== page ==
How Food Insecurity Impacts Children

Food insecurity is a lack of consistent access to enough food for an active, healthy life. Food insecurity can stem from many factors, including the affordability of food items, the location of places to purchase food and the availability of quality, nutritious food options. Currently, one in six children in the U.S. experiences hunger as a result of food insecurity, which can have long-term effects on the body and mind.

Effects of Food Insecurity on Child Development

Often, the most affordable food is the most unhealthy – especially in food deserts, where finding healthy food at an affordable price can be particularly difficult. Even when children are able to eat, their meals are often lacking necessary nutrients, causing children who grow up in food insecure households to trail behind their food-secure peers in terms of physical, emotional and cognitive development.

Poor Health Outcomes

Lack of nutrients puts children experiencing food insecurity at a higher risk for poor health outcomes. Research indicates that food-insecure children are nearly twice as likely to be hospitalized than food-secure children and are more susceptible to chronic diseases such as asthma. Long-term, hunger can also increase the risk of developing persistent health issues later in life, like cardiovascular or autoimmune diseases.

Social and Environmental Stress

Because food insecurity depends heavily on available income, many food-insecure households are often experiencing poverty or lack the presence of a supportive adult. This can lead to higher levels of social and environmental stress, which has been linked to increased depression and suicidal thoughts in adolescents. Children with hunger are often isolated and withdrawn in school or social settings, in part because they lack the energy and cognitive abilities to engage with other students.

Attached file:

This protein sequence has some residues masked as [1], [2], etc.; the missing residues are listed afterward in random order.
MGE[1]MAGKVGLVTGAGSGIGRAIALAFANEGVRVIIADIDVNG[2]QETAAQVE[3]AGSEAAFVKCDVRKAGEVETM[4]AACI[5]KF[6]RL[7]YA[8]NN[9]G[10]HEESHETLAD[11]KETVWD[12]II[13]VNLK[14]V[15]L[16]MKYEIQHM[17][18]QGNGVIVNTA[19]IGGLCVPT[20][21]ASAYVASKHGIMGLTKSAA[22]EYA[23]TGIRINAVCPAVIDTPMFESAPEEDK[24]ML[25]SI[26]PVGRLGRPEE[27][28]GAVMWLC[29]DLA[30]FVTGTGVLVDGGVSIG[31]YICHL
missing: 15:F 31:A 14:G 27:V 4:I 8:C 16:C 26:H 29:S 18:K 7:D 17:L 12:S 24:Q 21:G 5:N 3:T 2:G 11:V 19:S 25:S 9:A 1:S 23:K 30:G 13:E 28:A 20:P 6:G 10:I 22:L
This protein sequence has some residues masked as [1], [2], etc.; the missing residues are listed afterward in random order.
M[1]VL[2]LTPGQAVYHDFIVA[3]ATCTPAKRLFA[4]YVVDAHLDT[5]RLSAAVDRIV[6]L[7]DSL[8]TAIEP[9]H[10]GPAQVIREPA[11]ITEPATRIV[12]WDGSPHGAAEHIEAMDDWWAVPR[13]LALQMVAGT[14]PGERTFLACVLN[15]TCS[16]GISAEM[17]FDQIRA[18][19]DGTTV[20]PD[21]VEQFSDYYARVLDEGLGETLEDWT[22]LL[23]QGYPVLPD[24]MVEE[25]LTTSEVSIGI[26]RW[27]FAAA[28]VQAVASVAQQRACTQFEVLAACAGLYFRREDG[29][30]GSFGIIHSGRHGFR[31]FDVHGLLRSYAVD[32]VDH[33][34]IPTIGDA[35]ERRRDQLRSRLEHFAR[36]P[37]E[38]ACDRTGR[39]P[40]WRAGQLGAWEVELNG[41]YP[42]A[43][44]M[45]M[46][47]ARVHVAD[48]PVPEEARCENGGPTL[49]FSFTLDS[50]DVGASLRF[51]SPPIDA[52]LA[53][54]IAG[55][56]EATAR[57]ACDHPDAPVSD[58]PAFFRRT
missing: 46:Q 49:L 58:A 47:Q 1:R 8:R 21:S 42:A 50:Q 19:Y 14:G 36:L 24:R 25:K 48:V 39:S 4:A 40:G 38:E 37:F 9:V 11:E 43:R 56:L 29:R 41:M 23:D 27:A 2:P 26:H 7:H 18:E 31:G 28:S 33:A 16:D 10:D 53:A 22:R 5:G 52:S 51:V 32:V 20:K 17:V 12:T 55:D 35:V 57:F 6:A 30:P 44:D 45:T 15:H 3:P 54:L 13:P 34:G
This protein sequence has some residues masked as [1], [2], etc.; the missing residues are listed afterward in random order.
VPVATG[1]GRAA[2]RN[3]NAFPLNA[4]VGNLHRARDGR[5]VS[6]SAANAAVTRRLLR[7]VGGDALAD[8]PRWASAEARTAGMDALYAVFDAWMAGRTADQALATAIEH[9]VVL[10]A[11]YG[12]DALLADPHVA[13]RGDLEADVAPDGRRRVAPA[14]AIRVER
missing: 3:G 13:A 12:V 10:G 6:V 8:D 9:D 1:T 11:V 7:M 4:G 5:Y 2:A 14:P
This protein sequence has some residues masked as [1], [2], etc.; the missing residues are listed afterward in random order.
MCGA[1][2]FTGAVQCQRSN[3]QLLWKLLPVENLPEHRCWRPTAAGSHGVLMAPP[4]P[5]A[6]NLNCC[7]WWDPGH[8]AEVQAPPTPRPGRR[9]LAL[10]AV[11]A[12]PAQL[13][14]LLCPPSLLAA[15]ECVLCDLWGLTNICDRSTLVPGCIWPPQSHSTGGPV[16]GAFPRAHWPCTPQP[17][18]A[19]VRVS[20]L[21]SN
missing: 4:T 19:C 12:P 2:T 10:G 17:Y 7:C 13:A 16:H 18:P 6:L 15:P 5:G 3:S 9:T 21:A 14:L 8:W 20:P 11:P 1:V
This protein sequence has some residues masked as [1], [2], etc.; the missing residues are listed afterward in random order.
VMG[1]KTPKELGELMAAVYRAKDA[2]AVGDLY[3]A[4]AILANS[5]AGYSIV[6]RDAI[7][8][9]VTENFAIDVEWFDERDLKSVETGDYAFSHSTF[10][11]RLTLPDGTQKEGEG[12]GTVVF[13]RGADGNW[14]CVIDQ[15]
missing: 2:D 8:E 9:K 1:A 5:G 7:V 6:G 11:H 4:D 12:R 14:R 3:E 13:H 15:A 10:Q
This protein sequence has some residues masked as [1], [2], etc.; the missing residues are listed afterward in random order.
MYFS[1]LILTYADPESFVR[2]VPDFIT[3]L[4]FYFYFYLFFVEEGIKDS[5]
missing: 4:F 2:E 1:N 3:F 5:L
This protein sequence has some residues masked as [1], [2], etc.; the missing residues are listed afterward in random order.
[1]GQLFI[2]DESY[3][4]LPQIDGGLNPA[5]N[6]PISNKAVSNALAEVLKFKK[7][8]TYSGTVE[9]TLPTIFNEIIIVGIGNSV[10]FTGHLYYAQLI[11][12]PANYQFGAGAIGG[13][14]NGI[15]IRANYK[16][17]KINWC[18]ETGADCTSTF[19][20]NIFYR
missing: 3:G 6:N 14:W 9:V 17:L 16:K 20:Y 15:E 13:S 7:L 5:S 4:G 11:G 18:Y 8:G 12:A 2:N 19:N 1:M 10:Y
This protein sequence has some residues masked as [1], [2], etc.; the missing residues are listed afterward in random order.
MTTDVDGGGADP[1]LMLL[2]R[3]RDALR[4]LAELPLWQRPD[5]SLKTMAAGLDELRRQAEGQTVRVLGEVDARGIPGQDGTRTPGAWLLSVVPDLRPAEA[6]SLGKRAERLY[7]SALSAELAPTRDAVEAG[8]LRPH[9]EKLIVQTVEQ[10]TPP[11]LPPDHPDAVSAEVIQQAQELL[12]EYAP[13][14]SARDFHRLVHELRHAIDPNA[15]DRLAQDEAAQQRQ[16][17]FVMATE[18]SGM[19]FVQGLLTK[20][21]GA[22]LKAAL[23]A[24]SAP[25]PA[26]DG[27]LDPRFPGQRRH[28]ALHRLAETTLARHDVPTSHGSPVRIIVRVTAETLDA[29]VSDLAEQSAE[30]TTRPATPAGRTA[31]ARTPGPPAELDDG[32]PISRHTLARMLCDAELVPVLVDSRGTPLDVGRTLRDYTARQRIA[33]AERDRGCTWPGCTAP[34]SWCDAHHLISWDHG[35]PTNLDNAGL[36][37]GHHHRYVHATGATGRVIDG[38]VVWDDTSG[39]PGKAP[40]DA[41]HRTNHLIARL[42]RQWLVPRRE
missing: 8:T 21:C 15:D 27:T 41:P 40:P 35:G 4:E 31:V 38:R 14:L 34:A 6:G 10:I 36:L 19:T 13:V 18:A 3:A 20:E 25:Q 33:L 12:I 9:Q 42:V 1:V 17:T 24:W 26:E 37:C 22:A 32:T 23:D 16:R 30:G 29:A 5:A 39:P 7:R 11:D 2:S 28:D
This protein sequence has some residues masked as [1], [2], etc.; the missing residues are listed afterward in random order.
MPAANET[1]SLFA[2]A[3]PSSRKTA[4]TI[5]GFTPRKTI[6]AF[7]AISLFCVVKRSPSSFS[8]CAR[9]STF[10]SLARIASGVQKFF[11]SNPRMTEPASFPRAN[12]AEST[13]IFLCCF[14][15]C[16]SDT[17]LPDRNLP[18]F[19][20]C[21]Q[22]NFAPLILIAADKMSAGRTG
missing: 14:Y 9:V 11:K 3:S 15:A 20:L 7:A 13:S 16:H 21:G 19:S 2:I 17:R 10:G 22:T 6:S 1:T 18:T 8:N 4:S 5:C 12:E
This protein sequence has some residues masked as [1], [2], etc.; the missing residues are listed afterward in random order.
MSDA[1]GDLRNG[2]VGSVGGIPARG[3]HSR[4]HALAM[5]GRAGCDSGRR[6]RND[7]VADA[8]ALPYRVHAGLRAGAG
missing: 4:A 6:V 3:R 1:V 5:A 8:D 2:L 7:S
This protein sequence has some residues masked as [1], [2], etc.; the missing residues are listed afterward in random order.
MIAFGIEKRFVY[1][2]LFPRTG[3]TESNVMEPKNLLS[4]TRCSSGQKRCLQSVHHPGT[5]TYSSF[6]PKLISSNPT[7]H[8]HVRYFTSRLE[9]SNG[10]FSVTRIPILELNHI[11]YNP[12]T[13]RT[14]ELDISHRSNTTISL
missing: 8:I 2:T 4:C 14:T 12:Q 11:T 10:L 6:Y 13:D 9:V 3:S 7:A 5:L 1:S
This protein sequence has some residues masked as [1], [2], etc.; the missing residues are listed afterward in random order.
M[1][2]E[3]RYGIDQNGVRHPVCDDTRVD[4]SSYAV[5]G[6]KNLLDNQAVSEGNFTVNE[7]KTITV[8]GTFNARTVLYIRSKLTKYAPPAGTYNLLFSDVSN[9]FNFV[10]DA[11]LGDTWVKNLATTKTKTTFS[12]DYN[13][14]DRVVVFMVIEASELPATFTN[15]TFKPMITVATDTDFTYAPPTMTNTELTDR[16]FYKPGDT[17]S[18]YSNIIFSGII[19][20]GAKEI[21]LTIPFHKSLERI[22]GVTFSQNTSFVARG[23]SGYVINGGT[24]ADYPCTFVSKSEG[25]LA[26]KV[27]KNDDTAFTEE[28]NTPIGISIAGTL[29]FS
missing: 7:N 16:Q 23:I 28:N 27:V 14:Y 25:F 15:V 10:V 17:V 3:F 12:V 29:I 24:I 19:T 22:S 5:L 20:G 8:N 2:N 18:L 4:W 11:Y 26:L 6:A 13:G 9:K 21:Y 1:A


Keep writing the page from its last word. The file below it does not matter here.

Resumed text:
Reduced Productivity

Deficiencies of key nutrients can also impact children’s education. For example, research shows that lack of iron causes hyperactivity and inattention, leading to a lack of focus, poor memory and decreased productivity. Food-insecure children and teenagers are more likely to miss school or repeat a grade, and research has indicated that food insecurity can reduce a student’s chances of graduating from high school.

Helping Children Experiencing Food Insecurity

In many communities, a large percentage of students rely on free and reduced breakfast and lunch at school. The absence of these meals at night, over the weekend, and during holiday breaks and summer, puts enormous strain on families. Locally, programs provided by the Freestore Foodbank such as Summer Meals or Kids Cafe help to provide regular, nutritious meals for the more than 80,000 children at risk of food insecurity in the tristate area.

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